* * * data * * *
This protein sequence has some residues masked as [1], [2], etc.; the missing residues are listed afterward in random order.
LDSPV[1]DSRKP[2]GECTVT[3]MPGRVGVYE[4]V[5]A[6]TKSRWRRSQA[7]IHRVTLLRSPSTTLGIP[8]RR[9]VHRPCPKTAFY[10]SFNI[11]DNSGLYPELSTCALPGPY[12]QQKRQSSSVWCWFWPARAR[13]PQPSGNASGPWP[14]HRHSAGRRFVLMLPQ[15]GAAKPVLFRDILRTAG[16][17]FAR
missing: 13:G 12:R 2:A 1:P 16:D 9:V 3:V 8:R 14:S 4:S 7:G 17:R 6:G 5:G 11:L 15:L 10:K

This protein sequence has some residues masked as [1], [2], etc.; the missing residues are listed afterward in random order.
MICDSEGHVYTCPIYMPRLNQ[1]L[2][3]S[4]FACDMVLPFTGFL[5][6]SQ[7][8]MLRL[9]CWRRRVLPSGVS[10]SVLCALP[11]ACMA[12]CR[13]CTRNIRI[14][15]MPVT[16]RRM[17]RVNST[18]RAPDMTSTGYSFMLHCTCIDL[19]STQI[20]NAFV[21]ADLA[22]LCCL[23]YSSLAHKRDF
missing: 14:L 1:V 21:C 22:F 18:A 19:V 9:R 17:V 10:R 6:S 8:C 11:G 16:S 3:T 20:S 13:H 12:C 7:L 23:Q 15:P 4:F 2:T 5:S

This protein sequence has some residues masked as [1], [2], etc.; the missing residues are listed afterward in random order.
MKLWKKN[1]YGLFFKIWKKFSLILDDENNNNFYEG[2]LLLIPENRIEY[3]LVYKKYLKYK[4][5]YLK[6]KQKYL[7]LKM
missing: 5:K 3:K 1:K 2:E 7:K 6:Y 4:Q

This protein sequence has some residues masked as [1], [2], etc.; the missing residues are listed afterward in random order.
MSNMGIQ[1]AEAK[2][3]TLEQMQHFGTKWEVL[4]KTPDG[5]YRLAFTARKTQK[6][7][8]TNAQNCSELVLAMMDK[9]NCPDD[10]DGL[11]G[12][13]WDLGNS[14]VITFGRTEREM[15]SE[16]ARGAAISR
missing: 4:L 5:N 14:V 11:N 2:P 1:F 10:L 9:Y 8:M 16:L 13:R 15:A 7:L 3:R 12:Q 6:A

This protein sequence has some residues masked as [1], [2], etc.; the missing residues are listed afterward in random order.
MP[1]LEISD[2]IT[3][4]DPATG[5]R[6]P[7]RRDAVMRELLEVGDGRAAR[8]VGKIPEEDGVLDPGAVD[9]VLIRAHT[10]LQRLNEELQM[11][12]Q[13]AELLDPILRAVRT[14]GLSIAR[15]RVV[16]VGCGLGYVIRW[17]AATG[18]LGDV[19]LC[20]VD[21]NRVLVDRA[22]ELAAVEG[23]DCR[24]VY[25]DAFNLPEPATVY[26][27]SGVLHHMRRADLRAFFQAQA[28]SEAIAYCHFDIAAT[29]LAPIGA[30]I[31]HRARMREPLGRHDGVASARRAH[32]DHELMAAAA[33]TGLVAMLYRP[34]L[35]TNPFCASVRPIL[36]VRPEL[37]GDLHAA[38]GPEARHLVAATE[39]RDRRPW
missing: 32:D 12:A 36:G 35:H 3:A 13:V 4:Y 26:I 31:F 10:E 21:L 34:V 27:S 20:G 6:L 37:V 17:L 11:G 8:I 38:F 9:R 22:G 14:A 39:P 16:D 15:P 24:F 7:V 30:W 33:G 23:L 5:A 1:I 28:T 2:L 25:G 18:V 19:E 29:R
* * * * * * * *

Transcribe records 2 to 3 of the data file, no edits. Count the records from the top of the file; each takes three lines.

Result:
This protein sequence has some residues masked as [1], [2], etc.; the missing residues are listed afterward in random order.
MICDSEGHVYTCPIYMPRLNQ[1]L[2][3]S[4]FACDMVLPFTGFL[5][6]SQ[7][8]MLRL[9]CWRRRVLPSGVS[10]SVLCALP[11]ACMA[12]CR[13]CTRNIRI[14][15]MPVT[16]RRM[17]RVNST[18]RAPDMTSTGYSFMLHCTCIDL[19]STQI[20]NAFV[21]ADLA[22]LCCL[23]YSSLAHKRDF
missing: 14:L 1:V 21:C 22:F 18:A 19:V 9:R 17:V 10:R 6:S 8:C 11:G 16:S 3:T 20:S 13:H 12:C 7:L 23:Q 15:P 4:F 2:T 5:S

This protein sequence has some residues masked as [1], [2], etc.; the missing residues are listed afterward in random order.
MKLWKKN[1]YGLFFKIWKKFSLILDDENNNNFYEG[2]LLLIPENRIEY[3]LVYKKYLKYK[4][5]YLK[6]KQKYL[7]LKM
missing: 5:K 3:K 1:K 2:E 7:K 6:Y 4:Q